Posted in Links

Tagged with , , , , ,

Scalia and Thomas Should Be Impeached

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Symbolic

At the least because of their refusal to behave in an ethical manner.

Even the editorial page of the NYT is concerned

The court is still not addressing the issue despite months of questions about possible cozy friendships, suspected political biases and family ties. Last week, Justice Antonin Scalia was asked to recuse himself from an upcoming case about alleged gender bias at Wal-Mart Stores because his son is co-chairman of the labor and employment practice at the law firm representing the company.

A bipartisan group of 107 law professors from 76 law schools have made their own proposal for how the court should solve its recusal problem. They argue that justices should follow the ethical code that applies to other federal judges. (Under the rule about avoiding the appearance of impropriety and not letting others “convey the impression that they are in a special position to influence the judge,” Justice Antonin Scalia would not have been able to go duck hunting with Vice President Dick Cheney in 2003 after the court agreed to hear a case involving Mr. Cheney.)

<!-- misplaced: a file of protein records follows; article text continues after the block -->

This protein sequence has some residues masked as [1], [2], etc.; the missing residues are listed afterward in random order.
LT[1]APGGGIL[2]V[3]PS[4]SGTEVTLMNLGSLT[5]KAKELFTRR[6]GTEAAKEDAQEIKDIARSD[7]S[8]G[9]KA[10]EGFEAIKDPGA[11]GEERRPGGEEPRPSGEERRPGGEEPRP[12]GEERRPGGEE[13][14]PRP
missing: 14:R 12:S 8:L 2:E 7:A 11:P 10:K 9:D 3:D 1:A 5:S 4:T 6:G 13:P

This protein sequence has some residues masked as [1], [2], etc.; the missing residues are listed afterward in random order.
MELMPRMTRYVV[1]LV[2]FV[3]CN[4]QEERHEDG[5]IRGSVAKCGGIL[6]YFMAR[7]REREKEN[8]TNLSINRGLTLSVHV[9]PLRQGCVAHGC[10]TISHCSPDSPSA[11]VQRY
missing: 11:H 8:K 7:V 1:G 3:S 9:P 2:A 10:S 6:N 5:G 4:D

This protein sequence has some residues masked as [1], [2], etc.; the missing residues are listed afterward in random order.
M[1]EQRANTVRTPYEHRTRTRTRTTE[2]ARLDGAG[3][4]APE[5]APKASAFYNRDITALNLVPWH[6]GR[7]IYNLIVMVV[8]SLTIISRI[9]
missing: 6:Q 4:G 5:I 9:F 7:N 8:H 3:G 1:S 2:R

If a justice denies a motion to recuse, he or she should have to issue an opinion explaining why and that could be reviewed by some as yet unspecified group.

The professors’ proposal is a good start. Representatives Chris Murphy and Anthony Weiner are working on a bill based on it. It would be better for the justices to come up with their own similar proposal and adopt it — including a review process by a committee of justices to ensure accountability. That would not interfere with the court’s independence and would strengthen its credibility.

 

(click here to continue reading The Court’s Recusal Problem – NYTimes.com.)

It's About Judge Ment

and re: Justice Thomas